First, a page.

CHURCH OF SANTO DOMINGO – Architecture

In 1557 the fist temple consecrated to Our Lady del Rosario de los Dominicos is built. This original construction that is accessed through Puente Street was built with brick and whitewash, and was the work of Juan de Lepe and Anton Mallorquín. The humble chapel of los Dominicos was completely destroyed in the 1595 earthquake.

The second building was directed by Padre Martín de Salvatierra and its structure was in charge of Juan González, master quarryman of the time. This construction, which is outstanding for its noticeable colonial nature was formed by three naves, separated by twelve brick arches, six on each side, a main arch in the central chapel, girth in stone and excellent wood work on the roof and in the choir. Additionally, it had a two story cloister. Once again an earthquake, in May 1647 destroys everything that was built.

The third church, designed in the same site, directed by Padre de Castillo and finished in 1677 was formed by three naves separated by arches, built in brick with an expensive bell tower having a curious style. Similarly to the other works, they were completely destroyed in the 1730 earthquake.

The fourth and last construction is built in the current Santo Domingo with 21 de Mayo Streets in 1747. Work by the master quarryman Juan de los Santos Vasconcellos, who hires some Portuguese quarry men, among them Pedro Amado and Mateo González, and builds the church in a Basilica-type floor layout, with an ample central nave, apse and transept, and two lateral naves separated by semicircular arches sustained by pillars.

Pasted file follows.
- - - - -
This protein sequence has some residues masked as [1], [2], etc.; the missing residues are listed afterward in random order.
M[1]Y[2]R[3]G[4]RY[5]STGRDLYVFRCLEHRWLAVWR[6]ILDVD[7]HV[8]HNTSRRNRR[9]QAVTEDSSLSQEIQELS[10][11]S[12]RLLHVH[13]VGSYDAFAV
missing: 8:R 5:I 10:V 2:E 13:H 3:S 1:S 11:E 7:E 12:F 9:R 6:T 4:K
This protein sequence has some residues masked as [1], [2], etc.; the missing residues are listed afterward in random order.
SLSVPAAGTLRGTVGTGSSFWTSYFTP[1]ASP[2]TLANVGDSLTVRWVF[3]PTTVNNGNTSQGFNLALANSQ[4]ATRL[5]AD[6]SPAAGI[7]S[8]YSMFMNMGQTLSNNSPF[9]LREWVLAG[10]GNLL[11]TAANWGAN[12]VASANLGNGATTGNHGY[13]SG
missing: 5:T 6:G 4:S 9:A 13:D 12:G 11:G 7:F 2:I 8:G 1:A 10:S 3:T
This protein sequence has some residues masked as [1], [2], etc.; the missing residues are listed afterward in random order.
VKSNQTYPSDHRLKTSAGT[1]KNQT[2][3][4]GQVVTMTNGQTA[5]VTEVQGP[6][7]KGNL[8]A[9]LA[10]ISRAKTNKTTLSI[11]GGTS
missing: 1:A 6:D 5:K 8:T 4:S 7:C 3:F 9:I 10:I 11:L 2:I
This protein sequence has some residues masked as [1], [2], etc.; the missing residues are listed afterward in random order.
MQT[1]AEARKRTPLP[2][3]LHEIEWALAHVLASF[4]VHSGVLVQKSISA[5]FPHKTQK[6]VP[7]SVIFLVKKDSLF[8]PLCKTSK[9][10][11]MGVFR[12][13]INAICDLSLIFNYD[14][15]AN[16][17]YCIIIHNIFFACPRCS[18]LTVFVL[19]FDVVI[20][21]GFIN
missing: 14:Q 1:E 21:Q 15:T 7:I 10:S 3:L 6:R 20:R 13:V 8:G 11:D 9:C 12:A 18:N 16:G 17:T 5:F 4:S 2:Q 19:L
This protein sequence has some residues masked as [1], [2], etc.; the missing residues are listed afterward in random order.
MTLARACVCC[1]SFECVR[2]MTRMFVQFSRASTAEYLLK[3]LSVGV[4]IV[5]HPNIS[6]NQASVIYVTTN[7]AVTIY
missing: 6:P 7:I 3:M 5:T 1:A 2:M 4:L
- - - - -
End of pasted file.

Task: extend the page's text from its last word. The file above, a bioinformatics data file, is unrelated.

In 1771, although the construction has not concluded, the temple was inaugurated and between 1795 and 1796 the work is headed by Joaquín Toesca to carry out the terminations.

The church is built with on-sight lipped stone, extracted from Cerro Blanco and it is of a Neoclassical Doric style with Baroque reminiscent hues. Some mention the Cuzqueño Baroque or Mexican style as an influence, particularly in some of the ornaments and crowning.

The front is formed by a set of moldings and pilasters, completed with some sculptures in niches and in the attic there are another three statues, culminating with two towers on both sides. The access is formed by three doors with semicircular arches, and it can also be observed that there are three openings in the main façade, one is rectangular and centrally placed and there are two lateral ones are formed like a dodecagon. In the lateral façade buttressed ramparts and openings with semicircular arches can be observed.

The roof structure is made with iron covered in tiles and the towers are made with stucco bricks. The ceiling of the central nave is formed by a false vault made of boards and the one in the lateral naves is flat with coffered wood ceiling. In the interior buttresses can be observed.

In 1897, the stone walls were covered in plaster, however, the September 1963 earthquake considerably damaged the temple, the interior was completely destroyed and only the walls were left. A restoration project in charge of Carlos Cruz Montt and Escipión Munizaga, leaves, once again the uncovered ashlar in the perfectly styled stone.

 

Be Sociable, Share!